Quick Weave Wall Hanging DIY – A Beautiful Mess

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The title of this tutorial may be a little misleading because weaving is never really a quick activity. However, if you’ve been dying to make your own textural weave and don’t want to spend five hours sitting down to make one, this tutorial is for you. Using chunky yarns and these specific stitches, you can fill your loom in less than half the time it usually takes to make a medium wall hanging. This design can easily be customized to fit with your home’s colors or would make a fabulous housewarming gift for a friend. Follow along to see how to make your own!

Supplies
-lap loom (mine is 13″ x 18″)
-weaving sword or ruler
-one skein of super chunky cream yarn (90+ yards)
-one skein of neutral, worsted weight yarn for bottom fringe (140+ yards)
8 oz. of merino wool roving
cotton yarn for warp
-scissors
-3″ tapestry needle

Step One: Warp your loom so that you are using the full width. Start your knot on the bottom of your loom and end with the other knot on the bottom of your loom as well for an even amount of warp rows. Brand new to warping a loom? No worries! Review this beginner’s tutorial for those steps in more detail. Once you’ve warped your loom, add in four rows of plain weave. This creates a foundation before we add rya knots. Not sure how to plain weave? Again, check back in that beginner’s tutorial for detailed steps.

Step Two: We’re going to be making extra thick rya knots, so cut about 20 strands of your neutral, worsted weight yarn to measure about 20″ long. These don’t have to all be even because we’ll be trimming them later. I made one rya knot bundle for every five warp rows. Except I had 34 warp rows instead of 35, so I just fudged on one. If you’re using a more narrow loom, you can adjust accordingly.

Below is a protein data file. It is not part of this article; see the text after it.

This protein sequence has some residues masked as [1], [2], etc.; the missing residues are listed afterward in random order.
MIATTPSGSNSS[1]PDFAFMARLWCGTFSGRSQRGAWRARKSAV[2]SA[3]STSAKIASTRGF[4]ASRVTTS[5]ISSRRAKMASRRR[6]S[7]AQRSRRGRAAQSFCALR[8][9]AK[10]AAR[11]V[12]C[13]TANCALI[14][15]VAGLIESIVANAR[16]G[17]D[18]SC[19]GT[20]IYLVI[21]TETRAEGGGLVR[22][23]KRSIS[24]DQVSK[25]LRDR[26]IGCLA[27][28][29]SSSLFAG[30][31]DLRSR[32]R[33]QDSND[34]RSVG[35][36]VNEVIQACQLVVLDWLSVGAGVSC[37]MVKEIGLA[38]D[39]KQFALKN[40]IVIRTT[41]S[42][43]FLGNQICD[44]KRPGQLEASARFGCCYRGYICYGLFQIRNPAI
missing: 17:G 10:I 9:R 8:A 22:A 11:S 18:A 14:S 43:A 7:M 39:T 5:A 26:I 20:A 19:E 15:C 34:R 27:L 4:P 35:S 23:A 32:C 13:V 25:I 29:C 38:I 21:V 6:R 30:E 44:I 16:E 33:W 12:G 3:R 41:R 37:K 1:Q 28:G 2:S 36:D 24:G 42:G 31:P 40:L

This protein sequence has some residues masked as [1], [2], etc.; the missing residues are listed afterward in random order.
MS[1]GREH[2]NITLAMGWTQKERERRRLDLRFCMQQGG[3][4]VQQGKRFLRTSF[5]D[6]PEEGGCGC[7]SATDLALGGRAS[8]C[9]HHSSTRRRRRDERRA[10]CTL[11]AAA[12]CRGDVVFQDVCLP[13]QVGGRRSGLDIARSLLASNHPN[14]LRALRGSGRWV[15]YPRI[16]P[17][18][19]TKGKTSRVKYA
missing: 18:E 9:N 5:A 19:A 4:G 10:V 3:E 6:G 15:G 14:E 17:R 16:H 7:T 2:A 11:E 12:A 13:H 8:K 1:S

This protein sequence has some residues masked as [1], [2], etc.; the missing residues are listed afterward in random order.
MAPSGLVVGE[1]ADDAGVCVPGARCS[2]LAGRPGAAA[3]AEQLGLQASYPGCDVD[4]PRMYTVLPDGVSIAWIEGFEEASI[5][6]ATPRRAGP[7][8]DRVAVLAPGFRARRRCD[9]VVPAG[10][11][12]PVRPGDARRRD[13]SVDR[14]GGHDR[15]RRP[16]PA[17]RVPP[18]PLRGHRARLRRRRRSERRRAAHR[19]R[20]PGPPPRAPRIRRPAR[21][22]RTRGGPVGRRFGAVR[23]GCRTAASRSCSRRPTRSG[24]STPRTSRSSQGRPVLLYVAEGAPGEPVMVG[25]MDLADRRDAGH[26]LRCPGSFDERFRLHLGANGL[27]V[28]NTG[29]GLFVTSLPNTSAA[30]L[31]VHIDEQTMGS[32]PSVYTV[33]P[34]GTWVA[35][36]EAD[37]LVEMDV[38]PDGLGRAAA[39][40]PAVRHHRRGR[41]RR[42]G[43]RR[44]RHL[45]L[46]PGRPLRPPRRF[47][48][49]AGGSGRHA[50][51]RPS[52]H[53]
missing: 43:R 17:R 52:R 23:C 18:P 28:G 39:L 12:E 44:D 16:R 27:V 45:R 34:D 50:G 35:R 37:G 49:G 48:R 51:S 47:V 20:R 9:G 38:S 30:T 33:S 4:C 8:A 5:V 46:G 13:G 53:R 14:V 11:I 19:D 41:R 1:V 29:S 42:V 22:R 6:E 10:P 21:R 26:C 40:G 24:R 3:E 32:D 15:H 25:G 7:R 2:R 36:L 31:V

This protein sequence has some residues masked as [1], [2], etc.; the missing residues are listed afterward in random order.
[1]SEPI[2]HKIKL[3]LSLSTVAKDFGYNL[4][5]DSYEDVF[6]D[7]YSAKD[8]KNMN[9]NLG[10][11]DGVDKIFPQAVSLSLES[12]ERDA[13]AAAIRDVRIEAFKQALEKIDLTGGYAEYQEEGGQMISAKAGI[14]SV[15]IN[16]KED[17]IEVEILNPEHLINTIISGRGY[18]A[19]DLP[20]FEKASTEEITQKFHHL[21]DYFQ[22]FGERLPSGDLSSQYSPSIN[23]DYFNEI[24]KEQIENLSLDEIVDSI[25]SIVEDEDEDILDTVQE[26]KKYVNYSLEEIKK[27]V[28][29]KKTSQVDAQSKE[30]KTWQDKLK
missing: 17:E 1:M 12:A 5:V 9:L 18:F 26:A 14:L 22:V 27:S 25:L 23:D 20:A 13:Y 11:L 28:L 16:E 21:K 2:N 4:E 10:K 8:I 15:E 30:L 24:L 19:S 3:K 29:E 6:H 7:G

Step Three: Find the center of your first rya knot bundle and lay it on top of your warp rows. Wrap the end closest to the outer warp row all the way around as shown.

Step Four: Then skip the next two warp rows and wrap the other end of your bundle all the way around the fourth warp row. Imagine the two ends wrapping towards each other and then away. Step Five: Pull the ends of your bundle towards each other and adjust things so that they are centered and gently pull down. Your rya ‘knot’ should rest gently on top of the foundational plain weave you added in step one.

Step Six: Skip the fifth warp row and then repeat. This means your next bundle would wrap around the sixth warp row, skip the seventh and eighth, and then wrap the other way around the ninth. Once finished you’ll have a nice chunky fringe.